He said the Secret Service presidential detail keeps its eyes riveted on the commander in chief and his immediate surroundings at all times. On Inauguration Day, their attention shifts dramatically at the instant the chief justice of the Supreme Court says, “Congratulations, Mr. President” to the new head of state.

It’s a ritual repeated with utmost precision and without the slightest impact on the event that’s taking place. It happened this past Friday as Barack Obama passed the baton to Donald Trump.

We’ve been focused, quite naturally, on the new president’s activities — and the protests that have greeted his arrival on center stage.

For reasons, though, that have little to do with my affection for the most recent former president, I will hope he adjusts as smoothly to a “normal life” as he did when he became the focus of billions of us living on Planet Earth.

Transition from Somebody to Nobody

I don’t spend a whole lot of time thinking about these things, but the thought has crossed my mind: What is it like for someone to transition from being the most powerful man in the world to, oh, just another Ordinary Joe?

That is what awaits Barack H. Obama, his wife Michelle and their daughters Malia and Sasha.

At noon Friday, President Obama becomes just another guy, a citizen who will get to drive his own car, open his own doors, sleep in if he wants and relax with his family.

He follows a tradition set by dozens of other men who’ve had the good fortune to survive their presidencies and transition to a new life … that resembles the way it used to be before they became the planet’s most powerful figure.

I don’t know how President Obama feels about all this. His body language, though, tells me he’s ready to get out of Dodge. He’ll fly to California on that big blue jet that’s called Air Force One when the president is on board. He’ll play some golf, eat some relaxing meals with his wife and daughters, read, write and relax.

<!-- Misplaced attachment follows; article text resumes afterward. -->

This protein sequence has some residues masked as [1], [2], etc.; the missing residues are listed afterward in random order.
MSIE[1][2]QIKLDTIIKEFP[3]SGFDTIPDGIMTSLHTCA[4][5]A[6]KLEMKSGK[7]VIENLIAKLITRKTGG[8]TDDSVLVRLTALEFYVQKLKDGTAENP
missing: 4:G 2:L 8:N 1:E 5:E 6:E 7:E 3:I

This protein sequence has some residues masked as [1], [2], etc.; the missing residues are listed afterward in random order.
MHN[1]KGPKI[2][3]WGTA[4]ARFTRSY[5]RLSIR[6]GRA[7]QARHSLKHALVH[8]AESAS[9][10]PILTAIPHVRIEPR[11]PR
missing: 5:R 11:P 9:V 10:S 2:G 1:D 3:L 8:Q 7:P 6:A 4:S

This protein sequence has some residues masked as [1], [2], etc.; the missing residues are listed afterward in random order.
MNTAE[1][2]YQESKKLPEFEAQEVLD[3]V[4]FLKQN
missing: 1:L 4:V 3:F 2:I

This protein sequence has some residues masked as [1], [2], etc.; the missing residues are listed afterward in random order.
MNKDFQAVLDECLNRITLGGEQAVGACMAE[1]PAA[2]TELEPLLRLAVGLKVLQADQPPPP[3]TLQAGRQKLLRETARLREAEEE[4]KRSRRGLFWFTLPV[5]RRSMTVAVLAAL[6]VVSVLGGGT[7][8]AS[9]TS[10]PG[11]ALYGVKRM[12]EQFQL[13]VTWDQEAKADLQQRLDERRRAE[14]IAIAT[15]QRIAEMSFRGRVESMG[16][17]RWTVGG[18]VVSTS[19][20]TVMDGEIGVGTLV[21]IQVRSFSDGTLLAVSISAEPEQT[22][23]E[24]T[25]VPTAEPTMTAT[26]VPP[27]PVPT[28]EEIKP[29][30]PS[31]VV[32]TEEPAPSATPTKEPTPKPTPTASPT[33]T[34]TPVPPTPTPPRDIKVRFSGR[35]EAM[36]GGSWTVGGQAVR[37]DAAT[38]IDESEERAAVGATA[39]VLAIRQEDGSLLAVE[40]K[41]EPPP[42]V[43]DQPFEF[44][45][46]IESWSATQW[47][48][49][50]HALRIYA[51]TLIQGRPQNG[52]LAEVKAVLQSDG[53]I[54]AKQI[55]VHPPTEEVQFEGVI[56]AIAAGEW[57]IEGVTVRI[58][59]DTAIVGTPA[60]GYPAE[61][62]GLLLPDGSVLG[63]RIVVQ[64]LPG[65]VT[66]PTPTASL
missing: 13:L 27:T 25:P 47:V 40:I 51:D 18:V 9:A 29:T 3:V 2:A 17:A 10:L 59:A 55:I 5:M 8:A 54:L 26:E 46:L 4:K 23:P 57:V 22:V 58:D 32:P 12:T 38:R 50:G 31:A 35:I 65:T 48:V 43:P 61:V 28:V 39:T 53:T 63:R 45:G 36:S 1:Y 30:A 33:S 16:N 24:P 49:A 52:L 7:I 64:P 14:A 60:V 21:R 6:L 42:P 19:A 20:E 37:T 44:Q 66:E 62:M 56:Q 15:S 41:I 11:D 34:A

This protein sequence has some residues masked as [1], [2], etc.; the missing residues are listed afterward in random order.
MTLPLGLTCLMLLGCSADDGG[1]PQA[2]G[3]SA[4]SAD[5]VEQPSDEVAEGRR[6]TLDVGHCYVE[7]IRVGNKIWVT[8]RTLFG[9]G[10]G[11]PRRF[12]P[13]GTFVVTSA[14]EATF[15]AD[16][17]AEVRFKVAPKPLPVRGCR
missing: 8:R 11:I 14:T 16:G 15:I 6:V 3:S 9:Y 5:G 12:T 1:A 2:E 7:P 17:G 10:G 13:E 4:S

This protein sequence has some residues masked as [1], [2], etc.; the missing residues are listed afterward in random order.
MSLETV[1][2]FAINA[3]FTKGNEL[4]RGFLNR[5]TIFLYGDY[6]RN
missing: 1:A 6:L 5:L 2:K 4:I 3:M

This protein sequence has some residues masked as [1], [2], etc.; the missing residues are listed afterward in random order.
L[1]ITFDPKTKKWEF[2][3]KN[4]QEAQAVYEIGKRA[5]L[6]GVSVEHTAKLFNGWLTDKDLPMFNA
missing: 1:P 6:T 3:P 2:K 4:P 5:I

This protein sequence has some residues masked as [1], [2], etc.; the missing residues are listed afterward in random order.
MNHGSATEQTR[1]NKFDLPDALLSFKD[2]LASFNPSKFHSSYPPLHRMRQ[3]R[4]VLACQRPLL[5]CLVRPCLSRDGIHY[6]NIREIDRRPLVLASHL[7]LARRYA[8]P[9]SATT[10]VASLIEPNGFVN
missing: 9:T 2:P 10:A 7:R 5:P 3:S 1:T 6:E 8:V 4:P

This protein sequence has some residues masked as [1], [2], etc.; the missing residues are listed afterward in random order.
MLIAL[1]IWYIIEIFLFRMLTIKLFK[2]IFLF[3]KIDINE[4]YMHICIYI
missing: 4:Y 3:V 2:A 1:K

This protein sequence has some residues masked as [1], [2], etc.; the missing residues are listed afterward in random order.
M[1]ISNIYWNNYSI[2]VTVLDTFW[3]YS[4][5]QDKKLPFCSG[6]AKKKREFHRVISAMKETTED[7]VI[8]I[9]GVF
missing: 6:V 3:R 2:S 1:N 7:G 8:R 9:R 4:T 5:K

It might be arguably a little more of an adjustment for Barack Obama than he’ll be willing to admit. You see, I’ve long noticed one thing about this president: From the very beginning of his two terms, he seemed to own the office he occupied.

Why do I say that? I was struck for eight years how he would use the first-person singular pronoun when referencing the government he led. He would mention “my national security team,” “my vice president,” “my attorney general.”

I once wrote that the government didn’t belong to the president. It belongs to us — you and me. The president merely is our hired hand elected to the job by virtue of getting more electoral votes than anyone else.

In just a few hours, the 44th president will surrender that immense power to the 45th president. Then he becomes an average guy — so to speak.

Barack Obama is likely to prove me wrong by adjusting just fine to his new life. At least I hope he does.

Well done, Mr. President.

When guys like Frank are sweating it …

My friend Frank doesn’t get rattled too easily.

He’s in his early 60s. Frank has been around. He told me he has witnessed a lot of presidential transitions. None of them prior to what’s about to occur has him as concerned — even a bit frightened — as the one that’s coming up.

Barack H. Obama is going to hand the presidency over to Donald J. Trump.

Frank is deeply concerned. As am I.

We chatted for a bit and we agreed on at least one fundamental point: It’s that Trump’s absolute lack of public service experience has left him woefully ill-prepared for becoming president of the United States of America.